2005 Global RCP Meeting

14 and 15 April 2005
Geneva, Switzerland


Given the transnational nature of migration and the wide range of challenges facing States today in migration, Regional Consultative Processes (RCPs) have become important mechanisms for inter-State dialogue and cooperation in the field of migration. Because of the importance of RCPs and the role they play in migration policy development and regional migration governance by States, the Global Commission for International Migration (GCIM or the Global Commission) and IOM consider it important to consult with the principal actors involved in these processes and assess their value and impact. Accordingly, the following persons were invited to participate in a joint GCIM – IOM workshop on Regional Consultative Processes, held on 14 and 15 April 2005: Government officials representing the current Chairs of certain RCPs (and, where appropriate, past or incoming Chairs) and representatives of the Secretariats of certain RCPs (or, where no official Secretariat has been appointed, representatives of entities providing secretariat-type services, e.g. technical or coordination support). The primary focus of the workshop was to discuss the current activities of RCPs and assess the value and impact of RCPs today for migration management.

As part of the IOM Council’s International Dialogue on Migration, IOM convened a roundtable on regional consultative processes in June 2002. Since then, developments in this field have continued to feature at the International Dialogue on Migration. The results of the workshop will be presented to IOM’s membership as part of IOM’s on-going International Dialogue on Migration.

The workshop was part of GCIM’s broad-based migration policy analysis programme and related series of consultative activities, which are taking place with a wide array of actors, including governments, international institutions, the corporate sector, trade unions, non-governmental bodies, the media, academia and others. The results of the workshop will be taken into account in the preparation of the Global Commission’s Final Report (to be presented to the Secretary-General and UN member States in autumn 2005).


Agenda - 14 April 2005
The workshop began with introductory remarks by Dr. Rolf K. Jenny, the Executive Director of GCIM, and Mr. Robert G. Paiva, the Director of IOM’s External Relations Department. Following these remarks, Mr. Frank Laczko, the Head of Research and Publications at IOM, gave a slideshow presentation providing background on the major RCPs. Participants then engaged in an examination of the evolution of RCPs, exploring issues such as the reasons for the recent growth in the number of RCPs, what they are designed to achieve, which stakeholders have taken the lead in their establishment, and their actual and desired geographic coverage. The discussion then shifted to an examination of the similarities and differences between RCPs, both those that are geographically based and those that are thematically organized. Setting the stage for this discussion, representatives of each of the RCPs provided a brief introduction to their RCP. Later in the afternoon, participants explored the achievements, impacts, successes and failures of RCPs.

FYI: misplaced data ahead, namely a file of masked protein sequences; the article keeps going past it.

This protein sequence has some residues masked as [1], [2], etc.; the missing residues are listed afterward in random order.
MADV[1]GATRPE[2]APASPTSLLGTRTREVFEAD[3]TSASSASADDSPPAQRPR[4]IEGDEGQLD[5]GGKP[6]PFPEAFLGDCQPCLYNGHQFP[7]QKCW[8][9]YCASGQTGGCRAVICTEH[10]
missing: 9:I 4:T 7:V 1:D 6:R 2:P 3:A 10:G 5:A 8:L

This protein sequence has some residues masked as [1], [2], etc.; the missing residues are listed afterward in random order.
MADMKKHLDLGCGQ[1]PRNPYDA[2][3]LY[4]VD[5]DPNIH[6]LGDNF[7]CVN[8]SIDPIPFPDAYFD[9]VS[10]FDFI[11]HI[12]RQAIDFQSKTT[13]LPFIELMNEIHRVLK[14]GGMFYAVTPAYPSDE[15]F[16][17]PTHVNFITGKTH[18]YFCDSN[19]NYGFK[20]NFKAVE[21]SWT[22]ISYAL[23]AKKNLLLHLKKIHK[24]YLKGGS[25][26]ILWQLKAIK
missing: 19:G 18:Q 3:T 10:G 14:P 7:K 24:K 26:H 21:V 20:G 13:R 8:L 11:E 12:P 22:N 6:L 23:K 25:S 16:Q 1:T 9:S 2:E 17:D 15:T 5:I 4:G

Agenda - 15 April 2005
The second day began with a continuation of the prior day’s discussion on achievements, impacts, successes and failures of RCPs. Following this, participants discussed cross-fertilization between RCPs, examining topics such as past interchanges of ideas and information between RCPs and the benefits of future interchanges. This was followed by a discussion of the relationship of RCPs to economic, political and security institutions and the implications for RCPs of the recent placing of migration on the agenda of many such institutions. The afternoon focused on the future of RCPs, with participants providing their opinions on matters such as the direction in which RCPs are heading, whether common norms and understandings are emerging from them, and what significance they have for the future governance of international migration.

Prior to the workshop, a representative from each of the invited RCPs was asked to prepare a brief note answering the following questions:

  1. In cases where different ministries are involved in dealing with issues discussed in one or more RCPs, how is this work coordinated internally? How could it be coordinated? Is coordination considered beneficial and/or necessary?
  2. To what extent are the RCP’s achieving the goals they have set? Is there concrete follow-up – and of what kind – to the consultations and any recommendations they adopt?
  3. Migration has to an increasing extent been put on the agendas of regional inter-governmental organizations, such as the EU, AU, ASEAN and Mercosur. Will RCPs continue to be important fora for informal discussions or will RCPs be subsumed by the work of these organizations? If RCPs continue to have a role, can and should their work link up directly with the work of these more formal regional and political frameworks or organizations?
  4. To what extent is there an interchange of ideas and information between different RCPs? What has been the nature and outcome of that interchange? If no or inadequate interchange exists, would more cross-regional dialogue be beneficial? If so, what purpose would it serve?

A list of documents provided by RCP representatives in response to these questions can be accessed through the link.